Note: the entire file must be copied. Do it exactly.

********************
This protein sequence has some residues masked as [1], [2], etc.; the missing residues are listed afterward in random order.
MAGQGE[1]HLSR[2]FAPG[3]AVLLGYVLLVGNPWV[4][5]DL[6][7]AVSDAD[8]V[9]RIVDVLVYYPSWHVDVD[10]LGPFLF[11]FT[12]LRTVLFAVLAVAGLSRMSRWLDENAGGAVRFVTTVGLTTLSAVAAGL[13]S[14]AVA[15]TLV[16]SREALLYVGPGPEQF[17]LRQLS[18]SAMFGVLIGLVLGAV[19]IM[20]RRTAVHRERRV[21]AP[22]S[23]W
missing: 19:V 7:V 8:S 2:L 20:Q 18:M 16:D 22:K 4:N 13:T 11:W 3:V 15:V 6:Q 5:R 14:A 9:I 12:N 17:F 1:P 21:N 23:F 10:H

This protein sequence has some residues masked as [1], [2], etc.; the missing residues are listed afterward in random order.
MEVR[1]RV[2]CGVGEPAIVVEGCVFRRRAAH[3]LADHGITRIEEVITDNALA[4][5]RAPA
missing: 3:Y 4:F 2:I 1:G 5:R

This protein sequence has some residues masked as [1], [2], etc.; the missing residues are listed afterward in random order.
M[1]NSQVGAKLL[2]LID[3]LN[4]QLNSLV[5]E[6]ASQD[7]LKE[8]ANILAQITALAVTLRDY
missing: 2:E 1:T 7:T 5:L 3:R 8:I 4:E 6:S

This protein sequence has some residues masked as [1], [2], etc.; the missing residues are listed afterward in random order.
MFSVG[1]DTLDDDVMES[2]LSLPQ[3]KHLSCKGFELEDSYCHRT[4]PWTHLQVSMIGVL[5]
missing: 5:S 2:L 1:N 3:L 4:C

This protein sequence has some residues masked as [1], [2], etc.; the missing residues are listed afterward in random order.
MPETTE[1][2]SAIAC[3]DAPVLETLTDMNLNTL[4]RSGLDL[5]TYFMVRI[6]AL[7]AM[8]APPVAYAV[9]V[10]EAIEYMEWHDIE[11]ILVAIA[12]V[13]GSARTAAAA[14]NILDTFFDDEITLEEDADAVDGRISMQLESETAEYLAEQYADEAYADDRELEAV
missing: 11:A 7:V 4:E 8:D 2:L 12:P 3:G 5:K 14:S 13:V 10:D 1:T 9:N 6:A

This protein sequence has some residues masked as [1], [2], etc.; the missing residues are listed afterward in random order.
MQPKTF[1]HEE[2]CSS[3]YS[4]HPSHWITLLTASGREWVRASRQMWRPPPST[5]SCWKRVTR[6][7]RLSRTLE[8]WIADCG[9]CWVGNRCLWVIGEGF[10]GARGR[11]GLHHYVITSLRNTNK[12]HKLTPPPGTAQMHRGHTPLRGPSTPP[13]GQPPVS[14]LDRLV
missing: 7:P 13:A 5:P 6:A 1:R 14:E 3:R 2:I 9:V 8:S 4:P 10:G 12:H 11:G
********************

This protein sequence has some residues masked as [1], [2], etc.; the missing residues are listed afterward in random order.
MAGQGE[1]HLSR[2]FAPG[3]AVLLGYVLLVGNPWV[4][5]DL[6][7]AVSDAD[8]V[9]RIVDVLVYYPSWHVDVD[10]LGPFLF[11]FT[12]LRTVLFAVLAVAGLSRMSRWLDENAGGAVRFVTTVGLTTLSAVAAGL[13]S[14]AVA[15]TLV[16]SREALLYVGPGPEQF[17]LRQLS[18]SAMFGVLIGLVLGAV[19]IM[20]RRTAVHRERRV[21]AP[22]S[23]W
missing: 19:V 7:V 8:S 2:L 20:Q 18:M 16:D 22:K 4:N 13:T 11:W 3:V 15:V 6:Q 5:R 14:A 9:I 12:N 17:F 1:P 21:N 23:F 10:H

This protein sequence has some residues masked as [1], [2], etc.; the missing residues are listed afterward in random order.
MEVR[1]RV[2]CGVGEPAIVVEGCVFRRRAAH[3]LADHGITRIEEVITDNALA[4][5]RAPA
missing: 3:Y 4:F 2:I 1:G 5:R

This protein sequence has some residues masked as [1], [2], etc.; the missing residues are listed afterward in random order.
M[1]NSQVGAKLL[2]LID[3]LN[4]QLNSLV[5]E[6]ASQD[7]LKE[8]ANILAQITALAVTLRDY
missing: 2:E 1:T 7:T 5:L 3:R 8:I 4:E 6:S

This protein sequence has some residues masked as [1], [2], etc.; the missing residues are listed afterward in random order.
MFSVG[1]DTLDDDVMES[2]LSLPQ[3]KHLSCKGFELEDSYCHRT[4]PWTHLQVSMIGVL[5]
missing: 5:S 2:L 1:N 3:L 4:C

This protein sequence has some residues masked as [1], [2], etc.; the missing residues are listed afterward in random order.
MPETTE[1][2]SAIAC[3]DAPVLETLTDMNLNTL[4]RSGLDL[5]TYFMVRI[6]AL[7]AM[8]APPVAYAV[9]V[10]EAIEYMEWHDIE[11]ILVAIA[12]V[13]GSARTAAAA[14]NILDTFFDDEITLEEDADAVDGRISMQLESETAEYLAEQYADEAYADDRELEAV
missing: 11:A 7:V 4:E 8:D 2:L 12:P 3:G 5:K 14:S 13:V 10:D 1:T 9:N 6:A

This protein sequence has some residues masked as [1], [2], etc.; the missing residues are listed afterward in random order.
MQPKTF[1]HEE[2]CSS[3]YS[4]HPSHWITLLTASGREWVRASRQMWRPPPST[5]SCWKRVTR[6][7]RLSRTLE[8]WIADCG[9]CWVGNRCLWVIGEGF[10]GARGR[11]GLHHYVITSLRNTNK[12]HKLTPPPGTAQMHRGHTPLRGPSTPP[13]GQPPVS[14]LDRLV
missing: 7:P 13:A 5:P 6:A 1:R 14:E 3:R 2:I 9:V 8:S 4:P 10:G 12:H 11:G